Glucose regulation is a complex process that depends on many variables, such as meal time, amount, and type of food you ingest. Some people experience problems processing glucose, which is known as impaired glucose tolerance (IGT) and leads to blood sugar spikes after heavy meals, whereas type 2 diabetes patients have a chronic condition where insulin simply cannot be generated in adequate amounts, creating an imbalance.
Sacha Inchi, packed with protein and healthy fats, has made its way into the nuts' world as a superfood; however, a promising study suggests that the increasingly famous Incas' peanut can also be of help improving insulin resistance after fatty meals.
This double blind randomized trial was realized in Colombia, where researchers from three different universities (San Buenaventura University, Pontificia Javeriana University, and Icesi University) joined forces in order to analyze the effects of Sacha inchi oil on glucose metabolism after the ingestion of meals rich in saturated fat. The results of the study were published in the scientific journal Food & Function.
During the trial, 42 adult men were randomly given two meals rich in saturated fat for breakfast, one of them enriched with 15 mL of sacha inchi oil. Blood samples were obtained one hour before the meals, as well as four hours after, in order to register changes in the levels of glucose, insulin, and lipids in all the participants.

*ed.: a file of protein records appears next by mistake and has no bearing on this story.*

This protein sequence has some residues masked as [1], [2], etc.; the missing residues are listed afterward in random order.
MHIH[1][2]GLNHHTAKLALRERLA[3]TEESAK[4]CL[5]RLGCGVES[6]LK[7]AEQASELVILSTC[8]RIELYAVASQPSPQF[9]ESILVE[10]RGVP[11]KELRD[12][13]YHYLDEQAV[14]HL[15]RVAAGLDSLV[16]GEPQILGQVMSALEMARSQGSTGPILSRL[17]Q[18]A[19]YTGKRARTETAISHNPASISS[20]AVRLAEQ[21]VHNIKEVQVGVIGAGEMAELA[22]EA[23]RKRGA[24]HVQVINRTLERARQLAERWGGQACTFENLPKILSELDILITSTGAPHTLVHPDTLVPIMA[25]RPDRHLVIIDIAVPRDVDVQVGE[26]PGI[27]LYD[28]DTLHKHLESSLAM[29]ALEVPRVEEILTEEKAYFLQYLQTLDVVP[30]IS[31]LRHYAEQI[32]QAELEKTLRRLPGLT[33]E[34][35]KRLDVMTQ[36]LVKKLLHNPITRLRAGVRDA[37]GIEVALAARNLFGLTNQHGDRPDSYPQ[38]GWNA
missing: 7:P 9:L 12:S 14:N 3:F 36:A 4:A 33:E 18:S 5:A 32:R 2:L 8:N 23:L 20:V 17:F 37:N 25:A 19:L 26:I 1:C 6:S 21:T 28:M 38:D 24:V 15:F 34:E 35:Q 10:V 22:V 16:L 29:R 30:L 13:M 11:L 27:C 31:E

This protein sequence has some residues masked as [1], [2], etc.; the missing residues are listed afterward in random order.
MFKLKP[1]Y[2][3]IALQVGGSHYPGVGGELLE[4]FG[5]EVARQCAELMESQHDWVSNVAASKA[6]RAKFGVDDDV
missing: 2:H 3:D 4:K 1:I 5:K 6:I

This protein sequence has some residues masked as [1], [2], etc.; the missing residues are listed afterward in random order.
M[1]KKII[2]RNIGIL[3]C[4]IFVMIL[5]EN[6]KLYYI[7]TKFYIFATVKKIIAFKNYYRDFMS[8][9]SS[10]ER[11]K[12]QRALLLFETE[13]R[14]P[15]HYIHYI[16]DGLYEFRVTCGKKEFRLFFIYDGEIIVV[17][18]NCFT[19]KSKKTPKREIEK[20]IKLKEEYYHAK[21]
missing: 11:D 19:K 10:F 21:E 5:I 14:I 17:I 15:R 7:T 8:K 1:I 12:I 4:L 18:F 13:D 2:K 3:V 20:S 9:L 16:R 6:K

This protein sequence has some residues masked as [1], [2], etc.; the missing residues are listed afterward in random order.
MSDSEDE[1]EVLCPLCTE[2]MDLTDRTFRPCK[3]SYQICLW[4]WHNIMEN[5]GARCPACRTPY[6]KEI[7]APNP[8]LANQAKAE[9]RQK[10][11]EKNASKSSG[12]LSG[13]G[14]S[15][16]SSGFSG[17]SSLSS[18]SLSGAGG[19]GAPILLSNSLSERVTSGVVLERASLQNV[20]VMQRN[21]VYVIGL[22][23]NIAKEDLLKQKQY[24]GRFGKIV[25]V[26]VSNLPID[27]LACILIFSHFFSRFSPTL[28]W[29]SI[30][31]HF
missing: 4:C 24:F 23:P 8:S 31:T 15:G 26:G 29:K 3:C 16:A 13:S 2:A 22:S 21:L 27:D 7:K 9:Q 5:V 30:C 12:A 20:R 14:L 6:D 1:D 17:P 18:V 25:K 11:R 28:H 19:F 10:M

The addition of sacha inchi oil slowed down glucose production in 16 (38.1%) participants that showed a higher concentration of triglycerides before meals (fasting hypertriglyceridemia), whereas an improved expression of sirtuin-1 (SIRT1), a gene responsible for regulating energy within the cells and coordinating cellular functions, was registered four hours after ingesting the meal enriched with sacha inchi oil, and linked to lowered levels of blood sugar measured at the same time.
What Does this Mean?
Enriching fatty meals with sacha inchi oil can improve insulin sensitivity in people with high levels of triglycerides, as well as in those who experience blood sugar spikes after consuming fatty food. However, far from encouraging people to consume unhealthy fats, this promising outcome may result in new therapeutic uses of Incas' peanut for the treatment of both hypertriglyceridemia and type 2 diabetes, as well as in new ways of preventing cardiovascular and metabolic diseases.
- Food and Function, Carbohydrate metabolism and gene expression of sirtuin 1 in healthy subjects after Sacha inchi oil supplementation: a randomized trial, 2018